Ethnicity

Wakefield District has a relatively small but growing ethnic minority population. In 2001, 3.3% of the population defined their ethnicity as other than White British; by the 2011 Census this proportion had increased to 7.2%. The largest minority group is now 'Other White', while the largest group born outside the UK are people born in Poland.

Population size in 2011, by ethnicity. Source: Census 2011

Understanding changes in the District's ethnicity profile between Census days requires consideration of what we know about patterns of migration alongside analysis of other census-like data. The annual census of children in schools is one such source and this shows that in 2018 11.1% of primary pupils and 7.1% of secondary pupils now have a first language that is known or believed to be other than English. This is indicative of the increase in numbers of young people from minority ethnic groups, especially since EU enlargement. The numbers of children from ‘any other white background’ has increased nearly twelve-fold since 2005, and there have other significant increases in the numbers of pupils of mixed, Asian and Black ethnicity (see table below). There have also been increases in the number of gypsy or Roma children, although the number of these pupils remains relatively small.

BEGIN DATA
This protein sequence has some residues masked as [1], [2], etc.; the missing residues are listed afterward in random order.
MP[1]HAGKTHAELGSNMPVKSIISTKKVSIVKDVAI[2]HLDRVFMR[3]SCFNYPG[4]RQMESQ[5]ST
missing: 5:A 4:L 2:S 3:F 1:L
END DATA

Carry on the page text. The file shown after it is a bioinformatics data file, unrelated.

Pupil ethnicity in state-funded primary and secondary schools. Source: Department for Education

As a consequence of increasing ethnic diversity there are now many languages spoken within the District. In 2011, for just over 11,000 residents English was not the main language spoken. The most common non-English main languages were Polish, Urdu, Latvian, Lithuanian and Kurdish.